India’s impending elections have pivoted the national conversation with the rhetoric of political game theory. The debate focuses on the competitive populism of politicians, on job creation, farmer distress, the banking crisis, religious polarisation, Pakistan’s gamesmanship and, occasionally, how best to counter China’s moves on the geopolitical chessboard.
Amid the clamour of political campaigns it makes sense to pause and look ahead a few decades to the India of 2050 and ask what might be the best path to unleashing its potential dynamism.
On current trends, it is safe to say that India in 2050 would be a $28tn economy, up tenfold from the current $2.8tn. That would translate to a $17,000 per capita income — slightly below where Greece is today, although much above it on a purchasing power parity basis. The boost would have profound implications, not only for businesses operating in India but for social indicators in financial markets as India becomes an exporter of capital and, geopolitically, as its foreign exchange reserves approach the top of the global league tables.
This growth will come with a caveat. A split between two parallel Indias looks inevitable as southern and western India continue to grow 12 per cent faster than the east and north. Already, population growth has tapered in the southern and western states, leading to lower dependency ratios and a higher per capita investment rate. This, in turn, fuels faster growth. Time will only magnify this divergence.
Few people remember that over the past 25 years, India’s stock markets have been among the world’s three top performing. The Nifty’s total return including dividends has been 10.37 per cent in dollar terms on an annualised basis, well above Shanghai Composite’s 6.9 per cent. This is for good reason. Indian businesses have higher returns on equity than their global peers. The long-term return on equity for India’s 500 largest companies has been 15 per cent, well above the emerging markets average of just under 11 per cent.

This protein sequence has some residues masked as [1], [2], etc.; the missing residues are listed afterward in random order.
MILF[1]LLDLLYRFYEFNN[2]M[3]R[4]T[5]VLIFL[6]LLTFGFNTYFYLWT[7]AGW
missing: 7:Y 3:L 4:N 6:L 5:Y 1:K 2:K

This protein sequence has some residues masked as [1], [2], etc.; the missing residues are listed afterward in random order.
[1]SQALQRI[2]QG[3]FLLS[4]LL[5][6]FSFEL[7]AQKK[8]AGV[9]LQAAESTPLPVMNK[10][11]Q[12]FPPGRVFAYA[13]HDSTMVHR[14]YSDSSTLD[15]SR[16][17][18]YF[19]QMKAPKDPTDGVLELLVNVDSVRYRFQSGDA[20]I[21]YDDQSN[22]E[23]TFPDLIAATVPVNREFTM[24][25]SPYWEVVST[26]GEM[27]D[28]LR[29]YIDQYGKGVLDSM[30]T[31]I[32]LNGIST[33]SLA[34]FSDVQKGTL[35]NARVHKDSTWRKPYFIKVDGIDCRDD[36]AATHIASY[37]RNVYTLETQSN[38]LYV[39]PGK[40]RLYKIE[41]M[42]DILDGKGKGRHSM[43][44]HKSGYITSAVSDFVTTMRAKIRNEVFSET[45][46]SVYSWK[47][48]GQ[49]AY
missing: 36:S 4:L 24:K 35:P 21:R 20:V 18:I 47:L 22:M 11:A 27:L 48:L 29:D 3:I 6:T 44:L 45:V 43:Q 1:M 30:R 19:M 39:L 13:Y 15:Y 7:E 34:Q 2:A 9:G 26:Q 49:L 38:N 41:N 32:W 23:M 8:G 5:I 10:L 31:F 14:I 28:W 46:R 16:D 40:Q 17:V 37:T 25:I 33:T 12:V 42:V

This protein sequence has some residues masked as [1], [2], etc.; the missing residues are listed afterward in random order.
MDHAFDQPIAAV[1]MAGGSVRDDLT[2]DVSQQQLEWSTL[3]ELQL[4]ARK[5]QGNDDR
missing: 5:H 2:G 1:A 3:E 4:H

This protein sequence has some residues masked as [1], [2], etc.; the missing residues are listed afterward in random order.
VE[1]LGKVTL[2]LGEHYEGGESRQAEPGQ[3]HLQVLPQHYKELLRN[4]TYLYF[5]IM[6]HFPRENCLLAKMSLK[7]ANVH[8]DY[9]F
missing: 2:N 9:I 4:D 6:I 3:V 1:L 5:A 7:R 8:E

India’s economic dynamism runs deep and cuts across industries. JLL City Momentum Index ranks five Indian cities in its top 10 emerging business hubs globally. And the Indian automotive sector has produced as many billionaires as its vaunted technology sector.
India’s talent pool is a force to reckon with. It is already a large supplier of chief executives to multinational companies. There may be short-term swings in global trade and capital flows, but the long-term trend will be more integration as the Indian diaspora helps their country assimilate globally and capitalise on opportunities around the world.
Looking beyond economic and election cycles, two issues will require unrelenting focus and tenacity: jobs and institutions. Not only does India need to generate one million jobs a month to keep up with demographics, it needs to shift workers away from the agriculture sector. China reduced agricultural workers from 700m to 425m in just over a decade. In a democracy like India, that shift — which will be complex, multidimensional and involve long gestation periods — must be engineered with a hard head and a soft heart.
To move at maximum speed, India’s institutions need to be state of the art. Historically, they have been overburdened with conflicting demands. Regulators often play catch-up to market realities.
At defining moments, there has often been more evidence of individual heroism than of institutional solidity and much policy change only happens in response to a crisis. In argumentative India, rejuvenating institutions is a fundamental requirement.
The years will tell stories that the days cannot. India’s successful climb to become a global economic power will be more a reflection of the choices it makes than the gifts it already has. As it climbs, not only will the world see India in a new light, it will see the world differently too.